Editor’s note: Today in a Lex Sportiva first we publish two articles, offering different angles on the latest dispute over Listed Parts in Formula 1. Sridutt Mishra and Tiago Patrao Silva cover the twists and turns of the controversy.

Formula 1 (“F1”) is considered the pinnacle of motorsports. The Fédération Internationale de l’Automobile (“FIA”) is the regulatory body of the motorsport and publishes the extremely comprehensive Sporting Regulations (“SRs) and Technical Regulations (“TRs”) providing the most detailed guidelines for every part of a racing car, from the power unit to the brake calipers. It is within the loopholes of these regulations that the constructor teams (“Constructors”) find ways to innovate and make their car the best it can be. Innovations such as the Double Diffuser in 2009 Brawn GP or the new Dual Axis Steering in the Mercedes 2020 F1 car are what keeps the sport exciting.

However, the spirit of the sport and competition is lost when Constructors take the easy way out by making a car similar to one of their competitors. Though the SRs allow sharing of parts between competitors, there are certain restrictions. In this piece, the author looks at the current controversy involving BWT Racing Point (“RP”) and analyses the regulations governing the sharing of parts in the sport and discusses the FIA’s recent decision on the matter.

The Pink Mercedes Story

The top three teams; Mercedes, Scuderia Ferrari and Red Bull Racing have been the frontrunners for more than a decade. RP, the successor to Sahara Force India has traditionally been considered a mid-field team, unable to break into the top three. However, it was first during 2020 pre-season testing in Barcelona, that the RP’s 2020 F1 car (“RP20”) surprised the frontrunners with their pace.[i] The similarity to the nose and front wing of the 2019 championship winning Mercedes F1 car (“W10”), dubbed them the nickname “Pink Mercedes”. While the RP20 marked a stark difference from RP’s design philosophy, they did not shy away from admitting that it was heavily “inspired” by the W10. This pressed the FIA to look into the legality of the car during the pre-season and they concluded that the RP20 was legal. RP has had a contractual relationship with Mercedes for the supply of engine, gearbox and hydraulics since 2009.[ii] Such contracts are not unheard of in the sport. The Haas F1 team has had a similar relationship with Ferrari ever since they joined the sport.[iii]

Regulatory issues in sharing of parts

The issue arose when the Renault F1 team launched a formal protest against the RP20, specifically against the front and rear brake ducts after the first few Grand Prixs (“GPs”). The plot thickened, as the FIA confirmed that during the pre-season inspection of the RP20, they did not inspect the brake ducts. The protest was concerned with Articles 2.1 and 3.2 read with Appendix 6 paragraphs 1, 2(a) and 2(c) of the aforementioned SRs. Regulation 2.1 and 3.2 are general undertakings and require teams to demonstrate, upon demand, that their cars comply with the SRs.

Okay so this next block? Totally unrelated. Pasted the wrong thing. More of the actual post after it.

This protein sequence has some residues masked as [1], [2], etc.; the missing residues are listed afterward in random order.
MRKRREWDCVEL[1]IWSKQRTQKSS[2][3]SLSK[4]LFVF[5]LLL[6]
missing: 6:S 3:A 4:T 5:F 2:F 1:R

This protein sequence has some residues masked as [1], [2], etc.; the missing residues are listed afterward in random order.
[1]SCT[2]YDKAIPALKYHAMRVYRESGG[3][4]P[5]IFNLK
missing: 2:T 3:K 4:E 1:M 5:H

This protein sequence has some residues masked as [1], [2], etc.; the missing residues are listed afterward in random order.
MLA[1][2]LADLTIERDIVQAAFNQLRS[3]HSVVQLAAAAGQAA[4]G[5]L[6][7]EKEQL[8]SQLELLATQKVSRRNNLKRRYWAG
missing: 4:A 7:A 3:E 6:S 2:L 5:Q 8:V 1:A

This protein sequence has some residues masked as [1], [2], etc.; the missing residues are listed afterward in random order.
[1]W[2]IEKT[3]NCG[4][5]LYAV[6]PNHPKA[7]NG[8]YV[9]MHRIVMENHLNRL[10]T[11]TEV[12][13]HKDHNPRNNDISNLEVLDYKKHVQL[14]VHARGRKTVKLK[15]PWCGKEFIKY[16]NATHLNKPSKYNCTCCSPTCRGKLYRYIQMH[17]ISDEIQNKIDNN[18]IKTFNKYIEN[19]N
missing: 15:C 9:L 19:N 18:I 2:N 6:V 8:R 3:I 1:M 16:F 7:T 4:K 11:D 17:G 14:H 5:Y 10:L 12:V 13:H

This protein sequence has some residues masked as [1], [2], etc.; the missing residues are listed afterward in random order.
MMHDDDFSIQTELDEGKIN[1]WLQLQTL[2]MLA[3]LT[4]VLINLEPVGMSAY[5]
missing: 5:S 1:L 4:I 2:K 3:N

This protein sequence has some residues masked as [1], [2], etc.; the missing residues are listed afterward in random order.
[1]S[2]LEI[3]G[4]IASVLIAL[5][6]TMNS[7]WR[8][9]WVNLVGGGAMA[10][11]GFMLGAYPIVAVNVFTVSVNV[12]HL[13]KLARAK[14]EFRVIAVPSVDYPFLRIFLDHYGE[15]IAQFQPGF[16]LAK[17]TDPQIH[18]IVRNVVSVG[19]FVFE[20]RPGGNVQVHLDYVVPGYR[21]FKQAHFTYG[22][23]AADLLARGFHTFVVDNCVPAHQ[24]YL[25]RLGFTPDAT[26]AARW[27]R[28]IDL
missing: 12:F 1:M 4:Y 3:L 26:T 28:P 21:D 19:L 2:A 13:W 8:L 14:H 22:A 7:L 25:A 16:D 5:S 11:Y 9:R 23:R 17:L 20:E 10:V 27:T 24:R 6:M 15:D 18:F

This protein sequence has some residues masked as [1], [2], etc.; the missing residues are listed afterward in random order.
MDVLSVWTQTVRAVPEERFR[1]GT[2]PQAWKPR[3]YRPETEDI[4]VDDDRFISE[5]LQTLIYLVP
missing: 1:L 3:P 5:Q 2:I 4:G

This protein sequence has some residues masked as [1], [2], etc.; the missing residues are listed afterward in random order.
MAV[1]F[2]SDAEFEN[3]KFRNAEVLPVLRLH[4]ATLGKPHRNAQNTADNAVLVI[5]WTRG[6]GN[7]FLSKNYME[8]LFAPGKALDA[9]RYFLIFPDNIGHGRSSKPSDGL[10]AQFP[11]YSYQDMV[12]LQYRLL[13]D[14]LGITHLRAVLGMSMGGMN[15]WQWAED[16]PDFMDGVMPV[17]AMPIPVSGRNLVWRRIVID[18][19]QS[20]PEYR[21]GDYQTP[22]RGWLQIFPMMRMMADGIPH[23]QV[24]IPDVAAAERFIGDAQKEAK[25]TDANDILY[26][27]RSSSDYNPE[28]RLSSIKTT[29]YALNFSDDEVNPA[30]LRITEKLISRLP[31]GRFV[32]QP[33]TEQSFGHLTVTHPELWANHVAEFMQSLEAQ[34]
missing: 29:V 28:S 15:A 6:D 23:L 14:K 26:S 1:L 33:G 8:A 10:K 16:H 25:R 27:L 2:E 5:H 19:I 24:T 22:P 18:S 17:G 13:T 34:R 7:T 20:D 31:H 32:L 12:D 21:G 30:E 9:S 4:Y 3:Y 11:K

The point of contention arises in Appendix 6, which regulates certain Listed Parts, which the Constructors are required to design themselves. The definition of Listed Parts in Appendix 6 is a list of parts including, “Air ducts as regulated by Articles 11.4, 11.5 and 11.6 of the F1 Technical Regulations”. When we look at the concerned Article in the TRs, we see that Article 11.4 is concerned with front brake ducts, 11.5 with rear brake ducts and 11.6 to regulations common to both.[iv] Interestingly, the 2019 Sporting Regulations did not list the brake ducts as a Listed Part.

Constructors can outsource designing and manufacturing of Listed Parts to third parties with certain caveats mentioned under paragraph 2. Relevant to the present case, paragraph 2(a) requires these outsourced Listed Parts to be used exclusively by the Constructor outsourcing it and para 2(c) prohibits a competitor to the Constructor outsourcing parts to them. Haas F1 team has taken advantage of these regulations, and have outsourced the chassis from the Italian manufacturer Dallara, besides outsourcing non Listed Parts from SF. The chassis is a Listed Part under Appendix 6 read with Article 15.2 of the TRs. Although Dallara produces chassis for F2, they are the exclusive partner of Haas in F1.

RP was required under the SRs to manufacture the brake ducts by themselves, as Mercedes is a competitor to the team. Though the FIA had established that they would consider the process of designing the brake ducts to determine the legality of RP20, the design philosophy also played a major role in the decision.

The FIA Decision